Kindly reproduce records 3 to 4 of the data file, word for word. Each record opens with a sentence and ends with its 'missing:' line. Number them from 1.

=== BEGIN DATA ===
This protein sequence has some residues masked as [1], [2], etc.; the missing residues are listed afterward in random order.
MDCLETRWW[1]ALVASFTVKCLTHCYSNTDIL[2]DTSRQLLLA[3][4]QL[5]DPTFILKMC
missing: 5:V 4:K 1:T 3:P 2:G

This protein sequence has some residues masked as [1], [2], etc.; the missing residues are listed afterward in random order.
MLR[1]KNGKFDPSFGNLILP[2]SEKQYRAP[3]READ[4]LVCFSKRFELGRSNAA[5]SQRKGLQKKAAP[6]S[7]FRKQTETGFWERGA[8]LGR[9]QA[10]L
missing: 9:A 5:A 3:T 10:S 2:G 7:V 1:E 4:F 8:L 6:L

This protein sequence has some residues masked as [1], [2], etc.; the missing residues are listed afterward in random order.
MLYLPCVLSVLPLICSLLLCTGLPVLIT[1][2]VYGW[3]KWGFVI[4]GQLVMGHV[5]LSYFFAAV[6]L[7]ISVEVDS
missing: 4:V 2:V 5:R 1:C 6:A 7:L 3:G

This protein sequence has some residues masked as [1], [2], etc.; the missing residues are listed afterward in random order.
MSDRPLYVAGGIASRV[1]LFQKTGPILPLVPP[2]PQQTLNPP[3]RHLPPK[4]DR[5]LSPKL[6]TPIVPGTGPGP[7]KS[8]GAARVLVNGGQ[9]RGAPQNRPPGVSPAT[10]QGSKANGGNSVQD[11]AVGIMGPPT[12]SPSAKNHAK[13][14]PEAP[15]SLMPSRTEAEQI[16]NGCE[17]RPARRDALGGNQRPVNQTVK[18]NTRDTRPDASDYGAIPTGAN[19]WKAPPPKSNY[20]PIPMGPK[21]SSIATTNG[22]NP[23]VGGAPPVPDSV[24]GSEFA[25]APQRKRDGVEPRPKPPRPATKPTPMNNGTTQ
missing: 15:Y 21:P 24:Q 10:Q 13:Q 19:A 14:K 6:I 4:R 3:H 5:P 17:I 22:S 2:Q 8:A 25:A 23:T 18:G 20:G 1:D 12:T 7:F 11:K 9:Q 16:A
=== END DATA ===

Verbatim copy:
This protein sequence has some residues masked as [1], [2], etc.; the missing residues are listed afterward in random order.
MLYLPCVLSVLPLICSLLLCTGLPVLIT[1][2]VYGW[3]KWGFVI[4]GQLVMGHV[5]LSYFFAAV[6]L[7]ISVEVDS
missing: 4:V 2:V 5:R 1:C 6:A 7:L 3:G

This protein sequence has some residues masked as [1], [2], etc.; the missing residues are listed afterward in random order.
MSDRPLYVAGGIASRV[1]LFQKTGPILPLVPP[2]PQQTLNPP[3]RHLPPK[4]DR[5]LSPKL[6]TPIVPGTGPGP[7]KS[8]GAARVLVNGGQ[9]RGAPQNRPPGVSPAT[10]QGSKANGGNSVQD[11]AVGIMGPPT[12]SPSAKNHAK[13][14]PEAP[15]SLMPSRTEAEQI[16]NGCE[17]RPARRDALGGNQRPVNQTVK[18]NTRDTRPDASDYGAIPTGAN[19]WKAPPPKSNY[20]PIPMGPK[21]SSIATTNG[22]NP[23]VGGAPPVPDSV[24]GSEFA[25]APQRKRDGVEPRPKPPRPATKPTPMNNGTTQ
missing: 15:Y 21:P 24:Q 10:Q 13:Q 19:A 14:K 6:I 4:R 3:H 5:P 17:I 22:S 2:Q 8:A 25:A 23:T 18:G 20:G 1:D 12:T 7:F 11:K 9:Q 16:A